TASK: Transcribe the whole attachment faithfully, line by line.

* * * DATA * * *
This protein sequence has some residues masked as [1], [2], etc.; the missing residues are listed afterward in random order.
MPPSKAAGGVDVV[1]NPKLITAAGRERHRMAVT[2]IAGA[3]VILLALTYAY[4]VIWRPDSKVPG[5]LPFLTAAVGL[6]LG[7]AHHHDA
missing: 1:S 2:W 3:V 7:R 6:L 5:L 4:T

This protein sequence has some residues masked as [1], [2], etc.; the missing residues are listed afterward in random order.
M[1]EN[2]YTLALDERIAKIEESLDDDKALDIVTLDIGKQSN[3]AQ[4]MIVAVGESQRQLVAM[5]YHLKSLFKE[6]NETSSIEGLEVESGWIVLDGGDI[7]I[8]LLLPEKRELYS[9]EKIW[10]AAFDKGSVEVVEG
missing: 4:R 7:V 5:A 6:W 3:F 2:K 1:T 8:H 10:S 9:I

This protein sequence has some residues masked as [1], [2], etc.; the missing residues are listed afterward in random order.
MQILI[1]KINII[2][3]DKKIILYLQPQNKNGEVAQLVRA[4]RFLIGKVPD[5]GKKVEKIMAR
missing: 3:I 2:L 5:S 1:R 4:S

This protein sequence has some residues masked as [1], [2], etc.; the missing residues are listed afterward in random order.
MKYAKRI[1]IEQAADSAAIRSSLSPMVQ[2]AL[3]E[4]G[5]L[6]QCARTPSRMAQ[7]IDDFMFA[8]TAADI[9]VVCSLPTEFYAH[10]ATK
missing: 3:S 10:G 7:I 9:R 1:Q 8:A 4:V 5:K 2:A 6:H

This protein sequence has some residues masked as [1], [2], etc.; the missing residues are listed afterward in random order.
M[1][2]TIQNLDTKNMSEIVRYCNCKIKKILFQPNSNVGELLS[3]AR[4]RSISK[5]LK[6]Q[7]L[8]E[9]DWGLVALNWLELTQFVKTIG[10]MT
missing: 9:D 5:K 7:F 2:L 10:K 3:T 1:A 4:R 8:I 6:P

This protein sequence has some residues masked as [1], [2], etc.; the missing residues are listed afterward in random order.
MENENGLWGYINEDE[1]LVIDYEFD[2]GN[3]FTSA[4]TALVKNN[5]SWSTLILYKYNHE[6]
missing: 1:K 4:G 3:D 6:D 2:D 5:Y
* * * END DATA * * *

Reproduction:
This protein sequence has some residues masked as [1], [2], etc.; the missing residues are listed afterward in random order.
MPPSKAAGGVDVV[1]NPKLITAAGRERHRMAVT[2]IAGA[3]VILLALTYAY[4]VIWRPDSKVPG[5]LPFLTAAVGL[6]LG[7]AHHHDA
missing: 1:S 2:W 3:V 7:R 6:L 5:L 4:T

This protein sequence has some residues masked as [1], [2], etc.; the missing residues are listed afterward in random order.
M[1]EN[2]YTLALDERIAKIEESLDDDKALDIVTLDIGKQSN[3]AQ[4]MIVAVGESQRQLVAM[5]YHLKSLFKE[6]NETSSIEGLEVESGWIVLDGGDI[7]I[8]LLLPEKRELYS[9]EKIW[10]AAFDKGSVEVVEG
missing: 4:R 7:V 5:A 6:W 3:F 2:K 1:T 8:H 10:S 9:I

This protein sequence has some residues masked as [1], [2], etc.; the missing residues are listed afterward in random order.
MQILI[1]KINII[2][3]DKKIILYLQPQNKNGEVAQLVRA[4]RFLIGKVPD[5]GKKVEKIMAR
missing: 3:I 2:L 5:S 1:R 4:S

This protein sequence has some residues masked as [1], [2], etc.; the missing residues are listed afterward in random order.
MKYAKRI[1]IEQAADSAAIRSSLSPMVQ[2]AL[3]E[4]G[5]L[6]QCARTPSRMAQ[7]IDDFMFA[8]TAADI[9]VVCSLPTEFYAH[10]ATK
missing: 3:S 10:G 7:I 9:R 1:Q 8:A 4:V 5:K 2:A 6:H

This protein sequence has some residues masked as [1], [2], etc.; the missing residues are listed afterward in random order.
M[1][2]TIQNLDTKNMSEIVRYCNCKIKKILFQPNSNVGELLS[3]AR[4]RSISK[5]LK[6]Q[7]L[8]E[9]DWGLVALNWLELTQFVKTIG[10]MT
missing: 9:D 5:K 7:F 2:L 10:K 3:T 1:A 4:R 8:I 6:P

This protein sequence has some residues masked as [1], [2], etc.; the missing residues are listed afterward in random order.
MENENGLWGYINEDE[1]LVIDYEFD[2]GN[3]FTSA[4]TALVKNN[5]SWSTLILYKYNHE[6]
missing: 1:K 4:G 3:D 6:D 2:D 5:Y